ENDEAVOUR departed England in 1768 and after visiting Tahiti the following year he discovered New Zealand and
claimed it for Great Britain. In 1769, Cook was the first person to fully chart New Zealand (which was previously visited in 1642 by the Dutchman Abel Tasman from the Dutch province of Zeeland). Cook also surveyed the eastern coast of Australia , navigated the Great Barrier Reef and traveled to Hawaii.
John Haycock, 18/05/2006: Wow - when the going got tough, the tough got going eh. It was so aweome I sent my son - and he loved it too.
I'm about to send my daughter
John Haycock, 18/05/2006: I remember the '21st mountain' - after doing the rounds of 20 peaks in 4 days they got us to bust our ass with
a workout back at base. It was cruelty in the form of adventure. I remember Steve Derig was the guy with the strength and
staminar to the end (amazing that I remember him in that context from long ago) - well done Steve - you did good mate. I remember
some guys (won't mention any names) who couldn't go the distance on the hills. It was tough
The inspiring ‘MyWatchmates’ newsletter is designed to keep the Outward Bound flame alive in your life. Plus it
helps you keep in touch with Outward Bound events and happenings.
correspondence preferences.Family is doing great. Our 2nd eldest just got his Masters at McGill in Montreal. He
is now living with his older brother in Oakville about 4 miles from us. They both have jobs in Toronto. Robert
is going into grade 10 in September. He did well this year getting honors. He's busy this summer swimming, playing
squash and working out at the gym at the rec centre. They sure do grow up fast. We will have one week of holidays
at a time share unit near Barrie but that's about it for now. May a bit of camping or a cottage if we find one.
Next year is our 20th anniversary so we plan to take Robert and go to St. Lucia. That will be nice. We went there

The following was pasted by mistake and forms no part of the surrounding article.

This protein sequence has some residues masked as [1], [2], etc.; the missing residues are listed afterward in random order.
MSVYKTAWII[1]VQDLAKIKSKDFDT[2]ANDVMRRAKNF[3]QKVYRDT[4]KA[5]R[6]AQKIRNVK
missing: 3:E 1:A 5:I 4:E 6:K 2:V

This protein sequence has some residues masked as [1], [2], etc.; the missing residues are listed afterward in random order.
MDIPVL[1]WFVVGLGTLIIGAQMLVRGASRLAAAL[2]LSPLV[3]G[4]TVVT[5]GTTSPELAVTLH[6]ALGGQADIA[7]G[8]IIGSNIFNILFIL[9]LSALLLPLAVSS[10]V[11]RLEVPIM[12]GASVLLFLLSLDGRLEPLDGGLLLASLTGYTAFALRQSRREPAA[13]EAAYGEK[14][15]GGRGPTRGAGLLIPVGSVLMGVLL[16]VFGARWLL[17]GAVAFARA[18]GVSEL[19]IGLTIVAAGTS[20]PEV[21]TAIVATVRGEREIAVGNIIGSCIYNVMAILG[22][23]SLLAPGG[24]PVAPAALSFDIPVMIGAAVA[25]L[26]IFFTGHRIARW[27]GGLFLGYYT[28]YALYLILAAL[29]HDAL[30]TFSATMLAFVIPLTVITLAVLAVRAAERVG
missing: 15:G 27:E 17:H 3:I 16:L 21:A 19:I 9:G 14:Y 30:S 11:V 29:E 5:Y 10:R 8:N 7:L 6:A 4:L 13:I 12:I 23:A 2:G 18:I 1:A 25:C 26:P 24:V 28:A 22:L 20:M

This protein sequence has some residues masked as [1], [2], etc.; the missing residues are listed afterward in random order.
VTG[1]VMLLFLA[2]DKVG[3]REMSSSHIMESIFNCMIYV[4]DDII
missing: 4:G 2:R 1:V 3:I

about 20 years ago and then 2 years later with the 2 older boys. What are you planning to do in N. Zealand. How
long are you staying. Have you gone back to work at all or did the disability kick in. Bob isn't pleased with
his job so he's starting to look. My boss got promoted to the CAO for the Town of Oakville so I'm boss-less right now
till they rehire. He took me to lunch yesterday and reminded me that I'll do well at the Town. I really like it...and
it's great being so close to home. Are you still in touch with your one daughter. Is she about 13 now. What
about your other child. I think you said you were moving, what's your new address. Are you enjoying your
guitar. Bob played the guitar at one time but there's never enough time. Hope all is well with you and hope
you're enjoying the summer..
yes,yes,no maybe and yes...just joking, well I must be brief, but I miss the mountains ocean etc of NZ should
be a brief 2week visit with a view to RETIRING there eventually. Mirielle my 13 yr old goes into Grd 9 this year... wish she
was more like your Robert in school; she is gifted but not enthused..got a few As though(we have a $20 per 'A' deal and $100
bonus for 3'A's which seems to have upped her grades),
cmon geoff stop with the overly long letters...too much information...haha sooooo wazzup with you?great to hear from you... me
I'm on disability now with a bad neck (whiplash from a mental driver smashing into my car) have 2 daughters both moms not
giving proper access, run a website or 2 #1
This newspaper was started in 1862 by George Fache.(my great
great grandpa, sailed to NZ from England in 1850?)
Edited for 2006 by his great-great grandson Mike Milne. This paper is sponsored by
http://quanta-m.tripod.com and #3 http://fachefiles.tripod.com ran
my own heating/cooling business for 25 years, thinking of going back to New Zealand, live in Brampton Ont, play my bass, shoot pool,
study cosmology and am working on our family history, Mirielle my 13 yr old wants me to include my life...send me
a pic of you and fam if possible...what led you exactly to my email address? write back soon mike
cont'd from A.I.L.